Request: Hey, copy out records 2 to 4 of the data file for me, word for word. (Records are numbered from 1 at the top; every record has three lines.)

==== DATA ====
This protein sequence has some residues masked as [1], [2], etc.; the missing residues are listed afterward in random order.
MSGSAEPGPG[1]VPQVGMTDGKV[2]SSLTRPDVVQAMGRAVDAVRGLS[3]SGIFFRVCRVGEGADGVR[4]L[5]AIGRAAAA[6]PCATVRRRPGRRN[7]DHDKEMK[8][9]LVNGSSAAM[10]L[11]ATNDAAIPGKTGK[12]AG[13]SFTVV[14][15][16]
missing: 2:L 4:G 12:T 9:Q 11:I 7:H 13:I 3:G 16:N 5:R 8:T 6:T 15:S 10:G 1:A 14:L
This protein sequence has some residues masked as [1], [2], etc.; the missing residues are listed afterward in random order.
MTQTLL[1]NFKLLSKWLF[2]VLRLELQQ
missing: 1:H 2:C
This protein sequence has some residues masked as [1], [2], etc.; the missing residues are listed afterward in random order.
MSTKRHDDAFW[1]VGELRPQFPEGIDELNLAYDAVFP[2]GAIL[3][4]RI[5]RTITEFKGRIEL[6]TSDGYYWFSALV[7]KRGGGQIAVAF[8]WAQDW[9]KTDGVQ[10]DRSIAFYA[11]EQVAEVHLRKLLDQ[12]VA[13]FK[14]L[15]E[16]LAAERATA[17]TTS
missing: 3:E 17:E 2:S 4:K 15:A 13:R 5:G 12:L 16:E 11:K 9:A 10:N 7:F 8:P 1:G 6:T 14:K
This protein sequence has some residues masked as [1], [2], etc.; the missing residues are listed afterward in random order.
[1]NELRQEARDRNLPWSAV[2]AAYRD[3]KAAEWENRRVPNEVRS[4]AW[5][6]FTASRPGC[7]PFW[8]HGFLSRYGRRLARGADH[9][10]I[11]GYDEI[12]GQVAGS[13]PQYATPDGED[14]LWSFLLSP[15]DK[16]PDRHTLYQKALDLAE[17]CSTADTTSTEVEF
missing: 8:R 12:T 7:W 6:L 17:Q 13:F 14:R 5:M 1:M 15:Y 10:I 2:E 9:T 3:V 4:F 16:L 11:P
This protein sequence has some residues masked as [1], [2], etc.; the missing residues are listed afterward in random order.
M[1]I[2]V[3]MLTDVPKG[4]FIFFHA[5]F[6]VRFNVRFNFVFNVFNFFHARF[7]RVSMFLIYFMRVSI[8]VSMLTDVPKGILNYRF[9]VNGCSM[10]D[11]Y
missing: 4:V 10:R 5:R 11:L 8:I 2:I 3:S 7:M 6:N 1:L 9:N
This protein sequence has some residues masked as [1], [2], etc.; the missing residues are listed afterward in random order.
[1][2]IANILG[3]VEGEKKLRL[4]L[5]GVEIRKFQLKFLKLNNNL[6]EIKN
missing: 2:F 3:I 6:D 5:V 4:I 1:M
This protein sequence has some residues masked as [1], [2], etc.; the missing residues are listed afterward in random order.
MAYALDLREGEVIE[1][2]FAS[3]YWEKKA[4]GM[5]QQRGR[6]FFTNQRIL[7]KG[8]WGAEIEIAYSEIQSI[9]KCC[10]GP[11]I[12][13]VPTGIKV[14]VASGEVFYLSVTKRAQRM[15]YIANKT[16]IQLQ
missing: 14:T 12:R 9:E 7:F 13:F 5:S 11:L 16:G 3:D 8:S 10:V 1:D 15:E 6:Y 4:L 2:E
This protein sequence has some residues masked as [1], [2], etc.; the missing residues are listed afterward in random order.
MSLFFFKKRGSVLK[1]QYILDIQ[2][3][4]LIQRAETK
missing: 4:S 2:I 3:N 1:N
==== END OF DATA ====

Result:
This protein sequence has some residues masked as [1], [2], etc.; the missing residues are listed afterward in random order.
MTQTLL[1]NFKLLSKWLF[2]VLRLELQQ
missing: 1:H 2:C
This protein sequence has some residues masked as [1], [2], etc.; the missing residues are listed afterward in random order.
MSTKRHDDAFW[1]VGELRPQFPEGIDELNLAYDAVFP[2]GAIL[3][4]RI[5]RTITEFKGRIEL[6]TSDGYYWFSALV[7]KRGGGQIAVAF[8]WAQDW[9]KTDGVQ[10]DRSIAFYA[11]EQVAEVHLRKLLDQ[12]VA[13]FK[14]L[15]E[16]LAAERATA[17]TTS
missing: 3:E 17:E 2:S 4:K 15:A 13:R 5:G 12:L 16:E 11:K 9:A 10:N 7:F 8:P 1:G 6:T 14:K
This protein sequence has some residues masked as [1], [2], etc.; the missing residues are listed afterward in random order.
[1]NELRQEARDRNLPWSAV[2]AAYRD[3]KAAEWENRRVPNEVRS[4]AW[5][6]FTASRPGC[7]PFW[8]HGFLSRYGRRLARGADH[9][10]I[11]GYDEI[12]GQVAGS[13]PQYATPDGED[14]LWSFLLSP[15]DK[16]PDRHTLYQKALDLAE[17]CSTADTTSTEVEF
missing: 8:R 12:T 7:W 6:L 17:Q 13:F 14:R 5:M 1:M 15:Y 10:I 2:E 9:T 3:V 4:F 16:L 11:P